To be able to process 'nan's and 'inf's, the comparison operations
EQUAL and NOTEQUAL will compare 'nan's [i.e. "naninan
naninan EQUAL
" gives 1
(true)] and 'inf's, so that e.g. "1inanjinf
1inanjinf EQUAL
" is 1
(true). Beware that, naturally, '"Inf
"
is not equal to "Inf
".
There are three additional stack data types:
ADDRESS
The ADDRESS is used
by the "ASSIGN
"
and "SET
"
operators, and can be used also by the "SHAPE
".
FUNCTION
A FUNCTION is a sentence starting with "FUNCTION" and ending with "FUNCTIONEND", shorthanded as ";". It can be "ASSIGN"ed or "SET" into a variable, and on TOS it can be "EXECUTE"d or "EACH"ed.
LABEL
A LABEL is an internal address inside one sentence, which can be used by the "JUMP" operator, and is manipulated in a similar way as a number. The label represents the Programme Counter (PC) position inside a sentence. The sentences are tokenized, and each token (number, address, operator, function etc.) takes one programme place. Therefore LABELs are actually general integers with a special tag.
There are two types of vectors/arrays  simple
and COMPLEXED. A simple vector/array consists of the same type of
data elements, i.e. "'Hello'
",
or "(1 2 3)
",
or "(1i2 2i3 3i4)
".
A COMPLEXED vector/array consists of two or more data types, for
example "(1 2.3
2)
", or "'The
value is' 2 CATENATE
".
Beware that "(1 2
3)
" and "(1.0
2.0 3.0)
" are simple
vectors, the first one consisting of INTEGERs, the second of REALs.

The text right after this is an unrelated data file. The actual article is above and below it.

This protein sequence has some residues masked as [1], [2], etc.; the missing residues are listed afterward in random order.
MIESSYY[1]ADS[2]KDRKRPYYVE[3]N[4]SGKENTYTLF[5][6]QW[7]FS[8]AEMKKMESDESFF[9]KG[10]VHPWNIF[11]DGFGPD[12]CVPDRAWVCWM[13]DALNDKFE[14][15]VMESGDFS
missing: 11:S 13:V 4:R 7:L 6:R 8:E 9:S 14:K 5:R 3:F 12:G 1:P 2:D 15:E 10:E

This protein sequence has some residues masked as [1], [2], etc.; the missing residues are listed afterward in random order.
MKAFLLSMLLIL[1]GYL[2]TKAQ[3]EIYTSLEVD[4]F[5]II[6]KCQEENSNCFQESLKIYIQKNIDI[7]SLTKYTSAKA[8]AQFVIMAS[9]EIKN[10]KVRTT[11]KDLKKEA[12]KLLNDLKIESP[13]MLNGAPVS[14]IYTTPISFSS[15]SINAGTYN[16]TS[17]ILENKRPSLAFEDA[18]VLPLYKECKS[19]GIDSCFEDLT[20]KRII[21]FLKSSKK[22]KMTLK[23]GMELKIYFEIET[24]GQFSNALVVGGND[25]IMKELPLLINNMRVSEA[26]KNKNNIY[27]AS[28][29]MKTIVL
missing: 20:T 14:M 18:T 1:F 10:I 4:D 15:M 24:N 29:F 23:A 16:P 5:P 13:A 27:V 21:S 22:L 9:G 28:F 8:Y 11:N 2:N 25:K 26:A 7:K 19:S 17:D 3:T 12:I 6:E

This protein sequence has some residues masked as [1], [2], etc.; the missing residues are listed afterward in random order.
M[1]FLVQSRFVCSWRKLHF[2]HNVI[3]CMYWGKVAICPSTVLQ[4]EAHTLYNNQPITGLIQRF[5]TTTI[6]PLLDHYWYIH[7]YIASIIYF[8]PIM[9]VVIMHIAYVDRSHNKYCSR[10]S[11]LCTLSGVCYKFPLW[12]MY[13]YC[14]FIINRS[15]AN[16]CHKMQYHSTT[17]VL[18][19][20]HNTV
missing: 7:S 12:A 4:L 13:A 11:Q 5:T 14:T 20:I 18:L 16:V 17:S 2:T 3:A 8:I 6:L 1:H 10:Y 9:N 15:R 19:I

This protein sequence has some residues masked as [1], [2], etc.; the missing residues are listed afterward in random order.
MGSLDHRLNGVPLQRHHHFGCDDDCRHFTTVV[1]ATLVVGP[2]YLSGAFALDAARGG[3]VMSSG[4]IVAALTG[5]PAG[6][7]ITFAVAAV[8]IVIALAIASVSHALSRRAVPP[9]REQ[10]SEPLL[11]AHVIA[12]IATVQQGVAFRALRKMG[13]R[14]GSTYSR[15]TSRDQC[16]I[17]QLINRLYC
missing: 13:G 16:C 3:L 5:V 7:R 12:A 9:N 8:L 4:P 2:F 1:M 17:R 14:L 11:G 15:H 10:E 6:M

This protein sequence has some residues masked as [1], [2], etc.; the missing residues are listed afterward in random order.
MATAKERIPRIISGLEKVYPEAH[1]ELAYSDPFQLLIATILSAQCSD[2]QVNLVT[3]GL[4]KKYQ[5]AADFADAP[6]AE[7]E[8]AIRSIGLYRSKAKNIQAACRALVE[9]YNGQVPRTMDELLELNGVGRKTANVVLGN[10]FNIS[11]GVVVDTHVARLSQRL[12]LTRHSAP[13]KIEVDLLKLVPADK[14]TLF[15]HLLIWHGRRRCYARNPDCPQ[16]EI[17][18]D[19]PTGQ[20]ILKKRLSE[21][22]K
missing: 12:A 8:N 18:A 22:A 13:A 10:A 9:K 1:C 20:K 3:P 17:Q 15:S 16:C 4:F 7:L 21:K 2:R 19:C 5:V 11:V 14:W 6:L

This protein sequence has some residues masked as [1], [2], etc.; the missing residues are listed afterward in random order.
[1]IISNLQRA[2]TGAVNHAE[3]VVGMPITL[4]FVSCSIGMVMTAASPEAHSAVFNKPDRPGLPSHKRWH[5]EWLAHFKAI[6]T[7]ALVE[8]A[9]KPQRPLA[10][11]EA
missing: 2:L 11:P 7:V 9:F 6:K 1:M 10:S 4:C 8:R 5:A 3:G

However "(1 2.0 3)
"
is COMPLEXED, the first and third elements are INTEGERs, the second
REAL. Virtue processes COMPLEXED vectors/arrays exactly the same as
simple, as long as the types are compatible for the operation [i.e.
"(1 2.2 3i4j5k7.2)
1 ADD
" gives (2 3.2
4i4j5k7.2), however "(1
2.2) 'a' CATENATE 1 ADD
"
gives the error '17  dyadic function arguments are not
conformable.']
The only actual difference with operation compatible COMPLEXED vectors/arrays, as opposed to simple ones, is that the processing of simple vectors/arrays is slightly faster than that of the COMPLEXED ones.
Vectors/arrays can also be nested, i.e.
elements of a vector can contain other vectors/arrays of any shape,
which can contain vectors/arrays of any shape etc. ad infinitum
(actually till the memory is exhausted). There are several operators
which produce nested vectors, the principal one is "ENCLOSE
".
"Virtue
h
" gives a short
message about available options and exits. "Virtue
v
" prints the version
information and exits.
Virtue can be used in interactive and
noninteractive mode. Interactive mode outputs several messages and a
prompt after each executed sentence (actually after printing out the
Top Of Stack value). Noninteractive mode is provided for using
Virtue as a pipeline (see Appendix 2 for more details). The
noninteractive mode is invoked by the startup flag "q"
(for quiet), i.e. "Virtue
q
".
Several startup flags deal with performance measurements.
The timing startup flag is "t"
("Virtue t
"),
and will give execution times for each Virtue sentence. These
execution times are real time execution times, i.e. on a busy
processor they will give longer times [they are clock times, not
Central Processing Unit (CPU) times].
To measure absolute and relative processor performance for each given Virtue sentence, there are the "p" (performance) and "pp" (processor performance) flags.